As the film progresses, Mabuse’s operation unfolds in all its devious magnificence. Donning different disguises, he is able to play any number of different roles, moving in and out of the public eye while never being identified. He uses hypnosis to worm his way into exclusive gambling halls and mind control to convince his millionaire opponent that he is losing (despite his having the better hand). He has a team of blind men counterfeiting bills for him in a secret underground laboratory. His minions can infiltrate prisons to deliver poison and explosives to operatives. He is able to orchestrate assassinations in public. During one of his mentalist lectures, he is even able to spellbind Chief Inspector Norbert von Wenk, the police detective determined to nab Mabuse, into attempting suicide. All of Germany - the public, the police, the law, the economy - is seemingly under Mabuse’s thumb. And it is up to Wenk to nail a criminal who is always changing faces and names, who is as anonymous as nobody but more powerful than anybody.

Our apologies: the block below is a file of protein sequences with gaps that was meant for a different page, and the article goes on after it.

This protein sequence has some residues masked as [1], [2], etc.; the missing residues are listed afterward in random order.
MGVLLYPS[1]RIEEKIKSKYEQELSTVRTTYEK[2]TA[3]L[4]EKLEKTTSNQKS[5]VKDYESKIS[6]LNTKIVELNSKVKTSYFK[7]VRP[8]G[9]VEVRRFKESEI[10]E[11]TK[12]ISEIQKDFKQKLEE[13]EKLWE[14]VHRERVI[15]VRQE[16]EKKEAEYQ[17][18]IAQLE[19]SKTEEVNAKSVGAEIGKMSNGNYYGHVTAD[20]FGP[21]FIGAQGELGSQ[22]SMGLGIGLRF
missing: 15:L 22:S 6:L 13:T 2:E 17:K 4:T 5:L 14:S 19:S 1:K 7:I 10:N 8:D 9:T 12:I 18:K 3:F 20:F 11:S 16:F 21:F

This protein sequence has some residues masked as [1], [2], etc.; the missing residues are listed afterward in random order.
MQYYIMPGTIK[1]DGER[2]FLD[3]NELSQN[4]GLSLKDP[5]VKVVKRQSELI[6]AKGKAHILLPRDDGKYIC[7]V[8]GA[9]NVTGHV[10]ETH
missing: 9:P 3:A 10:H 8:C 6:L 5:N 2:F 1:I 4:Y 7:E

Despite naming the film after one of its characters, Dr. Mabuse the Gambler is not a film about characters—it is a film about design. Lang himself explained: “Listen. When I make superproductions, I am interested in people’s emotions, in the audience’s reactions… In an adventure film like Dr. Mabuse or Spione, there is only pure sensation; the development of character doesn’t exist.” The “pure sensation” he refers to has to do with the excitement of the plot, an almost never-ending string of escapades and escapes, pursuits and performances, and swindles and schemes. But more remarkable than these effects are their setup, both in terms of narrative structure and on-screen composition. As complex as the plot is, much of the exposition is rendered visually, resorting to intertitles only when absolutely necessary, and preferring whenever possible to use telegrams, memos, newspaper headlines and other sources within the world of the story as a means for conveying necessary information.